Why Do We Sing 'Happy Birthday' Song

“Happy birthday to you, happy birthday to you, happy birthdaaaaaay, happy birthdaaaaaay — happy birthday to you. Happy birthdaaaaaay!”

You must have recited it in the same rhythm and pattern, right? Besides, you hear it every year and sing it often on your dear ones’ special day, so you would have it memorised by heart. Other than cutting the birthday cake, organising parties and receiving birthday gifts, one birthday tradition that has stood the test of time across every culture and celebration is the “Happy Birthday to You” song. But have you ever wondered how did it come into existence? Who started it? And why? This article answers all your curiosity surrounding the same. So, keep reading!

Happy Birthday Song

History of ‘Happy Birthday’ Song

Though there has been a bit of controversy behind the origin of the song, the real deal is the one associated with ‘Two American Sisters’. The song’s melody was composed by American sisters Mildred and Patty Hill in 1893, initially as ‘Good Morning to All’.

Patty was the principal of a kindergarten while her sister was a music composer and pianist. They collaborated to compose a tune as a teaching aid that could be easily remembered by children. The song was first published in 1893 in ‘Song stories for the Kindergarten’.

It is unclear as to how it came to be known as a birthday song, but according to the speculations, some children used the tune of the song “Good morning to all” to create the lyrics to the familiar “Happy Birthday” song for birthday parties. And the first time the actual lyrics and melody appeared was the year 1912. No credits were given at that time. Then it was 1924 when updated lyrics of this popular melody were written and republished by Robert H. Coleman in his book “The American Hymnal”.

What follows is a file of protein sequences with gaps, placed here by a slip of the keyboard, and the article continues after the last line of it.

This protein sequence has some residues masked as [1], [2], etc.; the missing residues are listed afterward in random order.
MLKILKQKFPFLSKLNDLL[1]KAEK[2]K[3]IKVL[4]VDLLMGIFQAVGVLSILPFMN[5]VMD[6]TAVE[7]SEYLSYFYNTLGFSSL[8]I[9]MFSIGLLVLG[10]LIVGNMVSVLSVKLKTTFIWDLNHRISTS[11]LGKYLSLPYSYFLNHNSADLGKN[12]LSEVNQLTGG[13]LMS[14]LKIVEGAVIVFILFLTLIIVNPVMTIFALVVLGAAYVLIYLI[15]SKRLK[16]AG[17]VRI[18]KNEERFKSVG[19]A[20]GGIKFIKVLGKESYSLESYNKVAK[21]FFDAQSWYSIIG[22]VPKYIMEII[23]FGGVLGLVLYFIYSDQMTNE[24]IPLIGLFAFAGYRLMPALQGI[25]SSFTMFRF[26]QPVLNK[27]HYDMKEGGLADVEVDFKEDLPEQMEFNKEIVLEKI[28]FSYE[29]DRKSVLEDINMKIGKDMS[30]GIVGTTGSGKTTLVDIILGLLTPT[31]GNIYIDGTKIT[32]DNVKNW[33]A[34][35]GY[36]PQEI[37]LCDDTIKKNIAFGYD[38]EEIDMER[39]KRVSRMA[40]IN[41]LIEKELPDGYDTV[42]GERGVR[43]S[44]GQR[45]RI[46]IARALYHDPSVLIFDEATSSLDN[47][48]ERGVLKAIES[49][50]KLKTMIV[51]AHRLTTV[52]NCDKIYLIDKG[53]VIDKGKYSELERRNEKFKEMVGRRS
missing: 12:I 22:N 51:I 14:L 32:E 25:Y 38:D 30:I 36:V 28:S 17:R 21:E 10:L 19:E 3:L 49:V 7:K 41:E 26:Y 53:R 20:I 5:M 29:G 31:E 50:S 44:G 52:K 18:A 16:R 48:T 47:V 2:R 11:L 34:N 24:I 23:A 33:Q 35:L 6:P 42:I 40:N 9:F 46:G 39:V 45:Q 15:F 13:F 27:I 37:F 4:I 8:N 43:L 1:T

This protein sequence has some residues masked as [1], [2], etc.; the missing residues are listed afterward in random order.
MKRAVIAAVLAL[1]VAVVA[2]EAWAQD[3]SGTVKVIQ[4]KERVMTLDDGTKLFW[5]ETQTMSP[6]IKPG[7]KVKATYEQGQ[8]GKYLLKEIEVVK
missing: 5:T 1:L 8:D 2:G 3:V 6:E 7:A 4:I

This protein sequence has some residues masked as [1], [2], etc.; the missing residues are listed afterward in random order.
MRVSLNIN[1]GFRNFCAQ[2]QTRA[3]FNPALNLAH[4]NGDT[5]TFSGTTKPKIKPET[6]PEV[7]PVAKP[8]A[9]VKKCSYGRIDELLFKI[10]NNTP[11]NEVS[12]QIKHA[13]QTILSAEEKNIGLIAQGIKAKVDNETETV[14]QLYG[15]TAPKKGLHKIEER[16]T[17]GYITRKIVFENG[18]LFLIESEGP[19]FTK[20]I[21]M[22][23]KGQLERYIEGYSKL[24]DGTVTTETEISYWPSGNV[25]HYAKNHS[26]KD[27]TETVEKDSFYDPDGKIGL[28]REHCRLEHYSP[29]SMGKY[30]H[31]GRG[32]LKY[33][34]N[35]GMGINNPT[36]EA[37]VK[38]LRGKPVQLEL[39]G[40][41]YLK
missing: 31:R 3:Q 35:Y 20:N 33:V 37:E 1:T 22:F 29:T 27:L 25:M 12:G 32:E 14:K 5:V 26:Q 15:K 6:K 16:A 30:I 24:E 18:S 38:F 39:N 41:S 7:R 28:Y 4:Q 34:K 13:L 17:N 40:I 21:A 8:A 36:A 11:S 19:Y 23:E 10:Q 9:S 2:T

The After-Story of the Song "Happy Birthday to You"

In 1935, The Summy Company filed a case of plagiarism for the song while crediting the Hill sisters as the authors. The song was valued somewhere around $5 million at that time. Half a century later, Warner Music became the owner of the song in 1988 and received annual royalties of USD 2 million. The Hill Foundation which has been set up to honour the sisters has collected half of all royalties since 1893.

Also, many of you may not know, but until 2015, the song was copyrighted and it was actually illegal to sing it publicly. This was why it was left out of movies and other public performances.